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Subject: RE: Michael Marra - thoughts on song writing
From: Effsee
Date: 02 Apr 12 - 10:13 PM

I'd echo all of the above, apart from akenaton's stupid remarks!
Perhaps the west coast doesn't understand the Dundee accent, or can't keep up with the subtlety of Michael's lyrics. The man is a genius as stated, and I've had the pleasure of his performances, and of booking him acouple of times.
The most modest of men I have ever met!
Long may he continue to enlighten us.


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Subject: RE: Michael Marra - thoughts on song writing
From: akenaton
Date: 03 Apr 12 - 02:59 AM

Dont get me wrang FC, ah kwite like the guy....tho ah think he's gettin' a bit "progressive" these days?

Noo thurs a guy ca'ed Mark Thomson fae ower therr thits a rerr wee poet.....tak a swatch it him oan utube.here


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Subject: RE: Michael Marra - thoughts on song writing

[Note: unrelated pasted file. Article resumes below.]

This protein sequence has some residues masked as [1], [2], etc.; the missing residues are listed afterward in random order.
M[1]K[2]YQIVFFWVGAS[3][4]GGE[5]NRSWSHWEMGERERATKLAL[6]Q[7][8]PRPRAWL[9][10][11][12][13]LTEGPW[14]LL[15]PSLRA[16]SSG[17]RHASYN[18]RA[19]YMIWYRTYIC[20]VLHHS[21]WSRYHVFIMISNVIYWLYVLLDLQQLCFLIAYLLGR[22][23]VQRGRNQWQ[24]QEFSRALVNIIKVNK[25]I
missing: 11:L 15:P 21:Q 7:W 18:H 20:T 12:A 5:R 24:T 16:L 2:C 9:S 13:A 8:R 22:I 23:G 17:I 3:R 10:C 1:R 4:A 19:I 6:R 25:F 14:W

From: GUEST,Kirsty Law
Date: 03 Apr 12 - 06:57 AM

Cheers everyone - this is great. Tell me - what in your opinion does Michael Marra mean to Scotland's culture? Are there any particular songs that have grabbed your attention or mean something special to you? For whatever reason, big or small :)

Kirsty


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Subject: RE: Michael Marra - thoughts on song writing
From: Jack Campin
Date: 03 Apr 12 - 09:17 AM

"Hairmless". I like the suggestion that it ought to be Scotland's national anthem.

I didn't much like his show Mr McFall's Chamber, he seemed rather blanded out. Just him and the piano works better.